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The influence of context on the abstraction level of children’s conversations in the preschool classroom


Conversing abstract concepts boost children’s language learning. Despite the numerous studies on the linguistic environment of early childhood education settings (ECE), most of this work disregards contextual factors that may influence abstract conversations and omits characteristics of children’s verbal participation in these interactions. We examined how preschool classroom contexts influenced the abstraction level of children’s conversations and how the context and conversational partners’ language influenced children’s verbal participation. We analyzed 2,928 utterances in 453 natural teacher and peer conversations during a one-week period in a preschool classroom. Bayesian analysis showed that children and teachers used significantly more abstract talk in small-group activities coded as math and science than other coded settings. Moreover, Bayesian analysis revealed that the abstraction level of conversational partners’ turns influenced that of children’s talk beyond the characteristics of the context. Interestingly, this association was moderated by the partner (teacher or peer). Practice or Policy: The inconsistent association between measurements of ECE quality and children’s outcomes invites practitioners to reevaluate what these measurements should assess. This study suggests the need to pay greater attention to the features of ECE settings that are conducive to children’s development, such as learning materials, grouping, and peer interactions. (author abstract)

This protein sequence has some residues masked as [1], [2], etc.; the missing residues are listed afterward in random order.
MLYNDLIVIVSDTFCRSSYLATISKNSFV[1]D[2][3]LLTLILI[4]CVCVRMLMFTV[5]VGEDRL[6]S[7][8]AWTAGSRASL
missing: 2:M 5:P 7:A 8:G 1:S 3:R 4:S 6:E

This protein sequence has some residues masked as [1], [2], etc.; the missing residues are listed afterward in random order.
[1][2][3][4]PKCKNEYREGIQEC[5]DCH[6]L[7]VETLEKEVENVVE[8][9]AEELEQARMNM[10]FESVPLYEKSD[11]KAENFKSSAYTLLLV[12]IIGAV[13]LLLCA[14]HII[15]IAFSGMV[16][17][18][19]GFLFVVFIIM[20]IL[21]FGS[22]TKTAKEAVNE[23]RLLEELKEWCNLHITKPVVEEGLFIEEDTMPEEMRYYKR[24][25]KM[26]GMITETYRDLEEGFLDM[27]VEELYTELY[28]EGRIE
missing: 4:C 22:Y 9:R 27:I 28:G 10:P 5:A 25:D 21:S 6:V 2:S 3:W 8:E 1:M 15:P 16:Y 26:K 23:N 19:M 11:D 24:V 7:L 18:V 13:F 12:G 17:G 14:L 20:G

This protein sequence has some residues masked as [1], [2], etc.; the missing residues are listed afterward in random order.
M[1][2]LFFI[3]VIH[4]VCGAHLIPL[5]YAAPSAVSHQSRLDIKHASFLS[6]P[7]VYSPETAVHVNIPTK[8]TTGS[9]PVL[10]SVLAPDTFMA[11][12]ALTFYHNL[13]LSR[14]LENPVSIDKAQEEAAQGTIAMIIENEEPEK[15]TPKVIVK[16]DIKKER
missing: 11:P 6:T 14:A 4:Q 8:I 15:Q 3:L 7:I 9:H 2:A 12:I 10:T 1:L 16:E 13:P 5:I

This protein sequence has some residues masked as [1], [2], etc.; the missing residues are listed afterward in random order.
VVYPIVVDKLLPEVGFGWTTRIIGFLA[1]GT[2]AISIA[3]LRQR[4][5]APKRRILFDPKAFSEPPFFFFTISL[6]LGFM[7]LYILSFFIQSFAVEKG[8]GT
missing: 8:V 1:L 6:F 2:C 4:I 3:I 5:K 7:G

Resource Type:
Reports & Papers
United States

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